High Court rejects operator licence fee challenge

The High Court today ruled against a challenge against Transport for London’s operator licence fees.

Campaigning against the massive increase in operator license fee’s, the Licensed Private Hire Car Association (LPHCA) launched a fighting fund in an attempt to save the thousands of industry jobs which could be at risk due to the new operator fee increases.

Last month, the LPHCA took its challenge to the High Court to appeal against the massive increases in fees, which would see many businesses and drivers in the capital go out of business – according to the association.

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Its commitment to seek fairer fee reforms will continue, says Steve Wright MBE, Chairman of the LPHCA. He said; “It is regrettable the LPHCA has needed to ask the High Court to determine the legality, or otherwise, of Transport for London’s new ‘Private Hire Operator Licence Fees’.

‘Our challenge was founded on questions surrounding the sufficiency of information during the consultation and whether fees were set for an improper purpose. In handing-down its judgement today, we are disappointed the Court has found in favour of Transport for London.’

In light of the decision, and the ongoing impact on the wider trade, the LPHCA promises to will focus its efforts elsewhere, by firstly seeking an open dialogue with TfL on a potential review of the current fees, now the overall regulatory impact is much clearer.”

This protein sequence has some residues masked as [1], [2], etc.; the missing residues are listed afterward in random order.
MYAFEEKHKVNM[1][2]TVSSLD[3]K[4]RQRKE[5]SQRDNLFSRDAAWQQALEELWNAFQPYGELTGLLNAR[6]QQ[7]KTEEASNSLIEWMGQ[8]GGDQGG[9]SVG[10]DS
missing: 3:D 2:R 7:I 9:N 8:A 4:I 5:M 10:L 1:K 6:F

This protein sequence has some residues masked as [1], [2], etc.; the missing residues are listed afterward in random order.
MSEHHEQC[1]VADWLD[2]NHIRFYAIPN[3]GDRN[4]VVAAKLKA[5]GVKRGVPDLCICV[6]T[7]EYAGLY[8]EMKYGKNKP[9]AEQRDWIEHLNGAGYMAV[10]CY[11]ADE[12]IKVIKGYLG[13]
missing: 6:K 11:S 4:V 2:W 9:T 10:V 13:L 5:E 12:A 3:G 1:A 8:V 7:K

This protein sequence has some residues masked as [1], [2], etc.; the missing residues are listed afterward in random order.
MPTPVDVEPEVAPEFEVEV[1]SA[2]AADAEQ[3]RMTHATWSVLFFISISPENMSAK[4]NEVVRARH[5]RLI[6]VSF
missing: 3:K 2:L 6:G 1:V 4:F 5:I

The LPHCA is meeting Transport Commissioner Mike Brown on 5th June 2018, the association has requested the subject of ‘Private Hire Operator Licence Fees’ is on the agenda.

It is also intending to invite the Transport Commissioner to facilitate open trade discussions with TfL regarding post implementation issues following the conclusion of the legal process.

Helen Chapman, TfL’s Director of Licensing, Regulation and Charging, said: “Our number one priority is the safety of the public, which is why when faced with the huge growth of the private hire industry it was appropriate to ensure our regulatory and enforcement capabilities grew too.”

She added; “We robustly defended our position in court and welcome the court’s decision that the changes we made to the licence fee structure for private hire operators are lawful. The changes to the fees fund an additional 250 compliance officers who do a crucial job in driving up standards and ensuring Londoners remain safe.”

The LPHCA will now write to, then consult with, members and fighting fund contributors to discuss next steps.

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